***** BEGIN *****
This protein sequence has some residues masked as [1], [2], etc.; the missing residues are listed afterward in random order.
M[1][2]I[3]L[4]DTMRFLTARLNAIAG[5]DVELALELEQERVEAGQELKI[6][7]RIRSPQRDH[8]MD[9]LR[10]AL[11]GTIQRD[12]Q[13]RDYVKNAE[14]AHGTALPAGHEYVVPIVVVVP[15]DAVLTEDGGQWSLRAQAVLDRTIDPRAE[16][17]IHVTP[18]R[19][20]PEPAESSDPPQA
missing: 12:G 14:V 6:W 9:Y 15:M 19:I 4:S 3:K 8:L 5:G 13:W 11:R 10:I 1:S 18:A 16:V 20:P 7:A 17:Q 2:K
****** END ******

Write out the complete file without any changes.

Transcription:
This protein sequence has some residues masked as [1], [2], etc.; the missing residues are listed afterward in random order.
M[1][2]I[3]L[4]DTMRFLTARLNAIAG[5]DVELALELEQERVEAGQELKI[6][7]RIRSPQRDH[8]MD[9]LR[10]AL[11]GTIQRD[12]Q[13]RDYVKNAE[14]AHGTALPAGHEYVVPIVVVVP[15]DAVLTEDGGQWSLRAQAVLDRTIDPRAE[16][17]IHVTP[18]R[19][20]PEPAESSDPPQA
missing: 12:G 14:V 6:W 9:Y 15:M 19:I 4:S 3:K 8:L 5:G 13:W 11:R 10:I 1:S 18:A 16:V 20:P 7:A 17:Q 2:K